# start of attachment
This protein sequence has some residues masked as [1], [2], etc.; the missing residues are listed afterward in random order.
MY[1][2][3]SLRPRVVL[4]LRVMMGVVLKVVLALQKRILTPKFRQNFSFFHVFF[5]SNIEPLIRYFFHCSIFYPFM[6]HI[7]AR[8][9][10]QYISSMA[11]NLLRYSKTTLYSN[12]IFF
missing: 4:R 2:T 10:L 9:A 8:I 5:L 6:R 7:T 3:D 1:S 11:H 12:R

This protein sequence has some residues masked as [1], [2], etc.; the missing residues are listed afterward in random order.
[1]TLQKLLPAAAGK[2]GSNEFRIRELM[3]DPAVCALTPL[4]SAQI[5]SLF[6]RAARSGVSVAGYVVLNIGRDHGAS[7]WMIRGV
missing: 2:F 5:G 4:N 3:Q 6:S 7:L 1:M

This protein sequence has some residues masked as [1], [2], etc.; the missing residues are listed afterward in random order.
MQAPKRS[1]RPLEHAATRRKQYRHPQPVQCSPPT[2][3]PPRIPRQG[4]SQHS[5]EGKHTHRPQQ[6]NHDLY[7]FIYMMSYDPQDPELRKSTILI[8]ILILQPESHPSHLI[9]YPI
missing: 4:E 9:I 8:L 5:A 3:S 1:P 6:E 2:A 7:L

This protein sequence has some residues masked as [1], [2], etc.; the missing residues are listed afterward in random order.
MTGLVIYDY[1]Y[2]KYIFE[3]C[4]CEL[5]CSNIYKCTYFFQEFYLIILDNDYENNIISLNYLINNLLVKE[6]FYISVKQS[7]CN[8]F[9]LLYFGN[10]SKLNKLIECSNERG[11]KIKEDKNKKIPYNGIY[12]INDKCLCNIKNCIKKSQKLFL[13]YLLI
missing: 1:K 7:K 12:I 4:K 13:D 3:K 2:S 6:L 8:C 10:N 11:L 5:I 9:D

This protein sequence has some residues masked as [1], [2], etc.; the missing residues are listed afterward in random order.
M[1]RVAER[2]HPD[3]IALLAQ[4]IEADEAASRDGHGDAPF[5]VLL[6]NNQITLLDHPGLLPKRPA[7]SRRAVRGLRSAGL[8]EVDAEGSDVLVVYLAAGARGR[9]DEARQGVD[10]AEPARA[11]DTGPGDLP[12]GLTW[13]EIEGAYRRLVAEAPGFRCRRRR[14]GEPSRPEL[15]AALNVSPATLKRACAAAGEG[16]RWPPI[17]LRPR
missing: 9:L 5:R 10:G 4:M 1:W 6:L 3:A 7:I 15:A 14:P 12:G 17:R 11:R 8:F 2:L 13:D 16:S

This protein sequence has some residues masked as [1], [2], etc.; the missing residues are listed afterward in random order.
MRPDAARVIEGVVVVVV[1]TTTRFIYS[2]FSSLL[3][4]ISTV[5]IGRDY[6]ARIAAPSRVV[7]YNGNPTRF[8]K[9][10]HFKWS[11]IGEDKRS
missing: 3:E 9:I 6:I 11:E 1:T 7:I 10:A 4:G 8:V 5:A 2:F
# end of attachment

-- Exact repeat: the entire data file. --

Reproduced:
This protein sequence has some residues masked as [1], [2], etc.; the missing residues are listed afterward in random order.
MY[1][2][3]SLRPRVVL[4]LRVMMGVVLKVVLALQKRILTPKFRQNFSFFHVFF[5]SNIEPLIRYFFHCSIFYPFM[6]HI[7]AR[8][9][10]QYISSMA[11]NLLRYSKTTLYSN[12]IFF
missing: 4:R 2:T 10:L 9:A 8:I 5:L 6:R 7:T 3:D 1:S 11:H 12:R

This protein sequence has some residues masked as [1], [2], etc.; the missing residues are listed afterward in random order.
[1]TLQKLLPAAAGK[2]GSNEFRIRELM[3]DPAVCALTPL[4]SAQI[5]SLF[6]RAARSGVSVAGYVVLNIGRDHGAS[7]WMIRGV
missing: 2:F 5:G 4:N 3:Q 6:S 7:L 1:M

This protein sequence has some residues masked as [1], [2], etc.; the missing residues are listed afterward in random order.
MQAPKRS[1]RPLEHAATRRKQYRHPQPVQCSPPT[2][3]PPRIPRQG[4]SQHS[5]EGKHTHRPQQ[6]NHDLY[7]FIYMMSYDPQDPELRKSTILI[8]ILILQPESHPSHLI[9]YPI
missing: 4:E 9:I 8:L 5:A 3:S 1:P 6:E 2:A 7:L

This protein sequence has some residues masked as [1], [2], etc.; the missing residues are listed afterward in random order.
MTGLVIYDY[1]Y[2]KYIFE[3]C[4]CEL[5]CSNIYKCTYFFQEFYLIILDNDYENNIISLNYLINNLLVKE[6]FYISVKQS[7]CN[8]F[9]LLYFGN[10]SKLNKLIECSNERG[11]KIKEDKNKKIPYNGIY[12]INDKCLCNIKNCIKKSQKLFL[13]YLLI
missing: 1:K 7:K 12:I 4:K 13:D 3:K 2:S 6:L 8:C 10:N 11:L 5:I 9:D

This protein sequence has some residues masked as [1], [2], etc.; the missing residues are listed afterward in random order.
M[1]RVAER[2]HPD[3]IALLAQ[4]IEADEAASRDGHGDAPF[5]VLL[6]NNQITLLDHPGLLPKRPA[7]SRRAVRGLRSAGL[8]EVDAEGSDVLVVYLAAGARGR[9]DEARQGVD[10]AEPARA[11]DTGPGDLP[12]GLTW[13]EIEGAYRRLVAEAPGFRCRRRR[14]GEPSRPEL[15]AALNVSPATLKRACAAAGEG[16]RWPPI[17]LRPR
missing: 9:L 5:R 10:G 4:M 1:W 6:L 3:A 7:I 15:A 14:P 12:G 17:R 11:R 8:F 2:L 13:D 16:S

This protein sequence has some residues masked as [1], [2], etc.; the missing residues are listed afterward in random order.
MRPDAARVIEGVVVVVV[1]TTTRFIYS[2]FSSLL[3][4]ISTV[5]IGRDY[6]ARIAAPSRVV[7]YNGNPTRF[8]K[9][10]HFKWS[11]IGEDKRS
missing: 3:E 9:I 6:I 11:E 1:T 7:I 10:A 4:G 8:V 5:A 2:F